Be Careful What You Wish For

September 2, 2012

Whatever your opinion of the Affordable Care Act, you must admit that it’s good to see the American public talk about reducing health care costs, offering more efficient delivery systems, and expanding health care services to more of our nation’s people.  There’s no easy (or cheap) way to provide health care to all Americans, particularly with the inefficiencies and absurdities that characterize our current health care system, but it’s certainly goal worth pursuing.

However, there’s more to the story than just expanding coverage to more Americans.  There’s also the issue about improving the quality of that coverage.  If you listen to the politicians and pundits, you might get the impression that the most important goal is to insure more people, when in fact insurance may leave us with worse outcomes in the end.

Take, for example, an Op-Ed by Richard Friedman, MD, published in the New York Times in July.  The title says it all: “Good News For Mental Illness in Health Law.”  Dr Friedman makes the observations that seem de rigueur for articles like this one:  “Half of Americans will experience a major psychiatric disorder,” “mental illnesses are chronic lifelong diseases,” and so forth.  Friedman argues that the Affordable Care Act will—finally!—give these people the help they need.

Sounds good, right?  Well, not so fast.  First of all, there are two strategies in the ACA to insure more patients:  (1) the individual mandate, which requires people to purchase insurance through the state health-insurance exchanges, and (2) expansion of Medicaid, which may add another 11 million more people to this public insurance plan.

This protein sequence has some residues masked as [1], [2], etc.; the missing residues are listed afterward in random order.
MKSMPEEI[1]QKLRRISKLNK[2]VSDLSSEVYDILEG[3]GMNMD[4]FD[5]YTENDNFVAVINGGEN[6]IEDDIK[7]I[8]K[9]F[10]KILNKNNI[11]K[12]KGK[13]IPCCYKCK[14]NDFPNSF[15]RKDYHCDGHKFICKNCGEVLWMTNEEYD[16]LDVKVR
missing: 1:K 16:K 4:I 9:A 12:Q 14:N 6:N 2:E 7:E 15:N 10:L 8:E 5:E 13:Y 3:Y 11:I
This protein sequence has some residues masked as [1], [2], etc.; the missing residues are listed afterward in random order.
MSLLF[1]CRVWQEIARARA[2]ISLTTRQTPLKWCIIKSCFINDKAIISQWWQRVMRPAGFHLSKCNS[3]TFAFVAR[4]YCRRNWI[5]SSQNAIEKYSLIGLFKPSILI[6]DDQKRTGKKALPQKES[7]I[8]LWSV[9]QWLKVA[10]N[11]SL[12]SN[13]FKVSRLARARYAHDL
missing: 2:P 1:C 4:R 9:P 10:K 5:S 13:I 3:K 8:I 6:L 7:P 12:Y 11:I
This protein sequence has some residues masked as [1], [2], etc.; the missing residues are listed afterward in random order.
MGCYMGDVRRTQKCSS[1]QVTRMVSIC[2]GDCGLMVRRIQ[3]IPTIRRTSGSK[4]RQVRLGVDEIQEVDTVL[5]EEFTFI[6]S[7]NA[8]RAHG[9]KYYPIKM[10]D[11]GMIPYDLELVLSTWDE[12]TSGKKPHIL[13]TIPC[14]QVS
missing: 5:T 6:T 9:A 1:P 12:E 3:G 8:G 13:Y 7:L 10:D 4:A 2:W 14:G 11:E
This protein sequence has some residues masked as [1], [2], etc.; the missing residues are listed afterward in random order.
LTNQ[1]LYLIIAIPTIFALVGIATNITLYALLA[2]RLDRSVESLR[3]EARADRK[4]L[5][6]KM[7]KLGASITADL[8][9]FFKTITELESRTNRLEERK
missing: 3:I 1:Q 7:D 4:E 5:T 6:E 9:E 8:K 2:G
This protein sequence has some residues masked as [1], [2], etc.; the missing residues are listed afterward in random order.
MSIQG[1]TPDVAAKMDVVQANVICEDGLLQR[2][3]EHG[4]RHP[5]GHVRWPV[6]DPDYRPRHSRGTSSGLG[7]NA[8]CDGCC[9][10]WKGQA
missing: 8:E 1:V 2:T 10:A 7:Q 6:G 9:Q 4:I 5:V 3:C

So more people will be insured.  But where’s the evidence that health insurance—whether private or public—improves outcomes in mental health?  To be sure, in some cases, insurance can be critically important: the suicidal patient can be hospitalized for his safety; the substance-abusing patient can access rehabilitation services; and the patient with bipolar disorder can stay on her mood stabilizing medication and keep her job, her family, and her life.  But there are many flavors of mental illness (i.e., not everything called “bipolar disorder” is bipolar disorder), and different people have different needs.  That’s the essence of psychiatry: understanding the person behind the illness and delivering treatment accordingly.  Individualized care is a lot harder when millions of people show up for it.

I’ve worked in insurance settings and Medicaid settings.  I’ve seen first-hand the emphasis on rapid treatment, the overwhelming urge to medicate (because that’s generally all we psychiatrists have time—and get paid—to do in such settings), and the underlying “chronic disease” assumption that keeps people persistently dependent on the psychiatric system.  This model does work for some patients.  But whether it “works” for all—or even most—patients seems to be less important than keeping costs low or enrolling as many people as possible for our services.